One of the more complicated narratives of the new normal, Airbnb (NASDAQ:ABNB) recently released its earnings results for the second quarter of this year. Though the company met the consensus revenue target and beat expectations for earnings per share (EPS), its bookings slipped against analyst forecasts. ABNB stock slipped after hours yesterday and this morning, though management expects even stronger results for Q3.
Heading into the Q2 disclosure, analysts expected EPS to come in at 43 cents. They were also targeting revenue of $2.11 billion. When Airbnb delivered actual results, EPS was 56 cents against top-line sales of $2.1 billion. Therefore, the company was a hair under parity for revenue but ended up providing a 30% positive earnings surprise. Ordinarily, that may have been an upside catalyst for ABNB stock.
However, in the company’s nights and experiences segment, it booked 103.7 million primary guests, missing analysts’ target of 106.1 million. To be fair, this is the company’s record for number of bookings in a quarter. And the actual tally represented a sequential 1.6% lift against Q1 2022’s tally of 102.1 million. Still, rising inflation and its myriad direct and indirect consequences probably spooked investors.
Management stated that flight cancellations — which, in part, stem from the economic woes and subsequent governmental responses to the coronavirus pandemic — near the end of Q2 negatively affected Airbnb’s business. Still, the leadership team expects record revenue in Q3, even against foreign exchange fluctuations. It guided Q3 sales to hit between $2.78 billion and $2.88 billion, ahead of StreetAccount’s $2.77 billion estimate.
ABNB Stock and Robust Travel Demand
Airbnb is banking on travel demand to continue picking up. Per CNBC’s coverage, ABNB stock — similar to ride-sharing firm Uber (NYSE:UBER) — benefitted from an increase in consumer spending on activities as opposed to goods. Further, some fundamental data appears to justify this belief.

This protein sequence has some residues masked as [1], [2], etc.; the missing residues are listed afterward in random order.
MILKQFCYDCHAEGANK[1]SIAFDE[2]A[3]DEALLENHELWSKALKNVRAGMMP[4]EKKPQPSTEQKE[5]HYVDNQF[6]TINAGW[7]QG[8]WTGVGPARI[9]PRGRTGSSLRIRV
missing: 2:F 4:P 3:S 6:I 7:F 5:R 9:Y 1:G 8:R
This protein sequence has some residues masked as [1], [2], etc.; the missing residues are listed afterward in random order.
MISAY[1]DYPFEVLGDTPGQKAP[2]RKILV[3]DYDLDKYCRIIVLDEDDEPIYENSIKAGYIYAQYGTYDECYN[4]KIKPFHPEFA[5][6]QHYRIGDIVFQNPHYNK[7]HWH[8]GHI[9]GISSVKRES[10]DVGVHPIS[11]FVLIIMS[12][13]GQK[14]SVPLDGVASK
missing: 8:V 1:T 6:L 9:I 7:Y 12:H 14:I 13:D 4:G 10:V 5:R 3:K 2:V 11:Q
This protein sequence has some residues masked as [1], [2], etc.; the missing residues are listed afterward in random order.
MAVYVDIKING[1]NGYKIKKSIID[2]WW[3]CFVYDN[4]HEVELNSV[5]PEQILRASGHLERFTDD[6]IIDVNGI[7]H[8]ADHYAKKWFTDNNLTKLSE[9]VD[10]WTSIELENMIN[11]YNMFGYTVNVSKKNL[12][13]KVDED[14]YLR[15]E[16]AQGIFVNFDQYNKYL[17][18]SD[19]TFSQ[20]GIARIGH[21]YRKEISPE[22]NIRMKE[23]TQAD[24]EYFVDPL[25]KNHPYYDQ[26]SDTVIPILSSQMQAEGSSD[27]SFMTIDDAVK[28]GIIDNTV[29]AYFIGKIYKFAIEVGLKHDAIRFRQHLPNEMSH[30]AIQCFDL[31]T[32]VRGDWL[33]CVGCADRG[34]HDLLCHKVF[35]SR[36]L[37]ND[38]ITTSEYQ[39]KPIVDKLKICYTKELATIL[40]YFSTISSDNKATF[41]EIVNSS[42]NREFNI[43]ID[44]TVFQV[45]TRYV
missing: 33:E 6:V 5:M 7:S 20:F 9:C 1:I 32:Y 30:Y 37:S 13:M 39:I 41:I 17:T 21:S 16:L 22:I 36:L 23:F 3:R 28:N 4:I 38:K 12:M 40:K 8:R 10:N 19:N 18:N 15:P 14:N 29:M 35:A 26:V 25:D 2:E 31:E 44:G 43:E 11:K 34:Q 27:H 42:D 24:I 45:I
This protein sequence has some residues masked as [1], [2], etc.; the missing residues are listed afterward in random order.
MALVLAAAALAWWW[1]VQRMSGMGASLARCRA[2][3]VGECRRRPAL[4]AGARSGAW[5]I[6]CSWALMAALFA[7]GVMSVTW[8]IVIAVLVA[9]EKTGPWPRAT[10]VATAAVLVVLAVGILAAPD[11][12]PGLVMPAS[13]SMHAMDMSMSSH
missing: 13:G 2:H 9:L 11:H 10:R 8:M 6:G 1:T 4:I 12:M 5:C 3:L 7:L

Back in July 2020, UC Davis Health reported that Covid fatigue — or the impact of pandemic-related mitigation measures on mental health — was worryingly rising. Since that was only a few months removed from the onset of Covid-19, the power of pent-up demand (the so-called revenge travel phenomenon) built up over a two-year period has been incredibly strong.
Nevertheless, revenge travel must compete with another, potentially harsher reality: inflation. The latest data from the consumer price index reveals that in the trailing year ended June 30, 2022, inflation increased by 9.1%. Further, energy costs represented the overwhelming bulk of the rise in consumer prices.
Households can’t just ignore or sidestep their energy-related expenditures. As costs remain elevated, they will weigh down available discretionary funds. Therefore, travel demand risks a future disruption unless the Federal Reserve can tame inflation.
Why It Matters
Airbnb’s Q2 disclosure comes amid rising layoffs in the broader technology sector. As of this writing, the company has not initiated any job cuts this year. However, many of its tech peers have, suggesting not only a negative impact on the industry at large but also a declining total addressable market. Since tech jobs tend to be high-paying, losses here could pose challenges for ABNB stock down the line.
On the date of publication, Josh Enomoto did not have (either directly or indirectly) any positions in the securities mentioned in this article. The opinions expressed in this article are those of the writer, subject to the InvestorPlace.com Publishing Guidelines.